Brazil’s sanitation wins, and what India can learn from them

In 2014, the Prime Minister of India, Narendra Modi announced the launch of the Swacchh Bharat Mission, one of the country’s most widely publicised missions to better sanitation and public health. Its goals include eliminating open defecation entirely, eradicating manual scavenging, employing modern and scientific methods of solid waste management, widen the reach and effectiveness of awareness building activities, amongst other things.

Ever since, right through the prime minister’s term, this initiative has received a massive wave of attention across the board – captivating minds in media, policy-making as well as society – with a range of opinions on what it has gotten right, where it has fallen short and what has been the sum total of achievement.

According to a 2014 WHO-UNICEF report, India constitutes only 11% of the world’s urban population but contributes 52% to open defecation in the world’s urban spaces. Given the country’s exploding population, sanitation, the issue of open defecation especially, along with waste management and public health has been high up on the list of change priorities for quite some time. Following the launch of the Swacchh Bharat Mission, this sector was pumped with massive funding. While some reports study how the mission may have suffered due to erroneous funds management and execution, the WHO, in 2018, praised India’s accelerated focus on providing safe sanitation services with a goal of 100% coverage. If achieved by October 2019, this could mean a cumulative prevention of 300,000 potential deaths caused by diarrhoea-related diseases and protein-energy malnutrition (PEM).

Earlier in 2017, India participated in the WHO’s Global Analysis and Assessment of Sanitation and Drinking-Water Survey (a tool to provide policymakers actionable data to help inform sound policy). Post this, the WHO worked closely with the Government of India to bolster the efforts to scale up sanitation services, by providing technical assistance and help to partners in implementing WHO’s guidelines for safe water and sanitation planning. While these efforts have brought us a long way from where we once were, there is still great scope for further development.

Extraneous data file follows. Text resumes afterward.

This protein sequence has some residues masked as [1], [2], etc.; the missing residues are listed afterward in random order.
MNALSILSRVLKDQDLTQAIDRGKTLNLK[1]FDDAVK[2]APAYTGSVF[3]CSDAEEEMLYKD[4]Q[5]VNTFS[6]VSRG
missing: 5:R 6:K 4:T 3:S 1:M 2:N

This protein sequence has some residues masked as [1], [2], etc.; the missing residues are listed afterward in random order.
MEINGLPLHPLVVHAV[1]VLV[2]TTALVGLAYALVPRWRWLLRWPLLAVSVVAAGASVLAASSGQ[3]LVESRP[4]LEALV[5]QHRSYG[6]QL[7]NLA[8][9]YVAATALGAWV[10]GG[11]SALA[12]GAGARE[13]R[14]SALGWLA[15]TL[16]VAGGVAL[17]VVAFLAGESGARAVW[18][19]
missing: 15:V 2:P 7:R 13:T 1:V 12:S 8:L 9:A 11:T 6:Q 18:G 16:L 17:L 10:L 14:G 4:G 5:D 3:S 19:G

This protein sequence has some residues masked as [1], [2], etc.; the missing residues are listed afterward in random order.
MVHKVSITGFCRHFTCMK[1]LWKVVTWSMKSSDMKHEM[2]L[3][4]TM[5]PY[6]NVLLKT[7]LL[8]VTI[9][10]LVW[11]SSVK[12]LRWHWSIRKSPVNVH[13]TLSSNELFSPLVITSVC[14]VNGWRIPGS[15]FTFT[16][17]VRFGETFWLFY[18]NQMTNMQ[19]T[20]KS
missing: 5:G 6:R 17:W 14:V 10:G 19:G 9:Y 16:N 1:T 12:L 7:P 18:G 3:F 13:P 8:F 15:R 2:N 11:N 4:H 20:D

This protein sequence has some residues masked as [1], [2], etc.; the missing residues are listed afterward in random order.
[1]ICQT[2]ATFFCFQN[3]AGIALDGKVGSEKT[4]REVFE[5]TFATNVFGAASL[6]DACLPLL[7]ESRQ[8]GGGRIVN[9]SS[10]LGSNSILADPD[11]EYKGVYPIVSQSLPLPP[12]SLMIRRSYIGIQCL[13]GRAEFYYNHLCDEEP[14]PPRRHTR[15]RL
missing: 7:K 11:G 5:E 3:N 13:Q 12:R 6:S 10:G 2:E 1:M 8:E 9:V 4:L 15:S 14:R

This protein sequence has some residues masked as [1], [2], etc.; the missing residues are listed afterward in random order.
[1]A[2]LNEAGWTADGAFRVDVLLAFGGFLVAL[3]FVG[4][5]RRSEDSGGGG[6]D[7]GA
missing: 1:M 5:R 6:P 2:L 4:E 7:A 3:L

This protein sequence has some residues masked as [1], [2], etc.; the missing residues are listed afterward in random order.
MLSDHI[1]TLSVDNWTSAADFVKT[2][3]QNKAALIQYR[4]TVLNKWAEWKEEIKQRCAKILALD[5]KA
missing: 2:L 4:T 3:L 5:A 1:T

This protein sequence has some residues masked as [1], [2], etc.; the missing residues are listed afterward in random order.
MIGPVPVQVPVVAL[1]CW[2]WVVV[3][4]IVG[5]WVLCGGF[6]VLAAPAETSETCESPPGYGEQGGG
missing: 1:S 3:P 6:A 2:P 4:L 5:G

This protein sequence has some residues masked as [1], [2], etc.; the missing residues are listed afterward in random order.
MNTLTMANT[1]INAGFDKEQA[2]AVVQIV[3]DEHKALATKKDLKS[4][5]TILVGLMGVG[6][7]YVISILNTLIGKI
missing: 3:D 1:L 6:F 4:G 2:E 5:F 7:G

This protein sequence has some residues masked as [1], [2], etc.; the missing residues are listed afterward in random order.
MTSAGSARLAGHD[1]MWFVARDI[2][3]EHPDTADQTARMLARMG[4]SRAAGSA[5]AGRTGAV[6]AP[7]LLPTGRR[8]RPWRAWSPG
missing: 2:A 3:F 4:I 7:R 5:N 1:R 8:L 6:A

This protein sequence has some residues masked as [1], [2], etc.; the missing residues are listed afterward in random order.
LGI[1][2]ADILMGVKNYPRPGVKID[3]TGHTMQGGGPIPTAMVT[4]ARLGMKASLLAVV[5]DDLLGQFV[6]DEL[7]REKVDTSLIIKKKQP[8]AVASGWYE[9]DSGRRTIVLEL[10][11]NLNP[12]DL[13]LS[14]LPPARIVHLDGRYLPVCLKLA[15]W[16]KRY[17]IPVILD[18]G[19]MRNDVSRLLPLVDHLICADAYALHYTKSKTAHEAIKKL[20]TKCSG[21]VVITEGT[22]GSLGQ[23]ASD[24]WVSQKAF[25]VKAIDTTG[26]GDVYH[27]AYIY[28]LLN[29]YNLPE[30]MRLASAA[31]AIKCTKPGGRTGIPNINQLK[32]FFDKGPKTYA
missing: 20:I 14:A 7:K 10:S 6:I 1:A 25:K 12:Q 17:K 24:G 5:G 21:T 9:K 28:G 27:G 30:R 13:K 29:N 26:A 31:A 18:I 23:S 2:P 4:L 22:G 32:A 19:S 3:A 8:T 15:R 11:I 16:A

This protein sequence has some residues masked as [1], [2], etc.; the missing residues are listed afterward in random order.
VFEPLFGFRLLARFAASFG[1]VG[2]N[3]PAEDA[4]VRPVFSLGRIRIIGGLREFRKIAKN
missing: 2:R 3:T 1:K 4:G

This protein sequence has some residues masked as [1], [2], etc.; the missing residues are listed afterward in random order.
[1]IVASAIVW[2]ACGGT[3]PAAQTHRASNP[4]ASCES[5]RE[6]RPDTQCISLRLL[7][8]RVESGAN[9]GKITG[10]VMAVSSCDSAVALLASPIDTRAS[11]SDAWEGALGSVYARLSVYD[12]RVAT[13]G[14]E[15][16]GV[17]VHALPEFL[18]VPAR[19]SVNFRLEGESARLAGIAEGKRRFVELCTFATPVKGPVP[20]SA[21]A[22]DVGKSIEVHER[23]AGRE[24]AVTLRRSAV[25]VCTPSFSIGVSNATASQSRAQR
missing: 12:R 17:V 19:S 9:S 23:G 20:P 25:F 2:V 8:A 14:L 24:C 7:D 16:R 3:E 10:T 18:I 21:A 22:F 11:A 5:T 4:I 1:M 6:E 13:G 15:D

Another country that has a similar growth trajectory as India, in terms of not just industrialisation and population, but also rapid urbanisation and the pressing need to diversify and implement quick solutions for so many civic issues is Brazil. Despite the similarities in numbers and economics, Brazil has managed to crack the urban sanitation demon to a large extent, providing workable solutions for its society. An India Water Portal policy titled ‘Urban sanitation in India – Why Brazil matters’, by the Centre for Policy Research studies why India must look Brazil-wards with respect to managing and implementing policies in sanitation. It explores the many models of financing and provisioning of service that Brazil has experimented with before hitting upon the winning combination of policies. In Brazil, India has a solid success story to emulate, in order to find the right balance as they have, between levels of centralisation and decentralisation, as well as public and private provisioning. Studying their success could be a good way to begin to look at understanding the gaps closer home, within our sanitation policies and implementation.

Why does Brazil’s approach matter?
Brazil adopted a strong focus on being a pluralistic state, early on. It has already been on the path to significant economic reforms for about 30 years now. This is very similar to India’s own growth story. There are such similarities to be seen in the rise of Brazil’s industries as well as political growth arc. Thirdly, and perhaps most importantly, much like in India, the unprecedented economic boom that was experienced has also brought on rapid urbanisation, explosion in population, unmitigated and unplanned rural-urban migration that the state was simply unprepared for.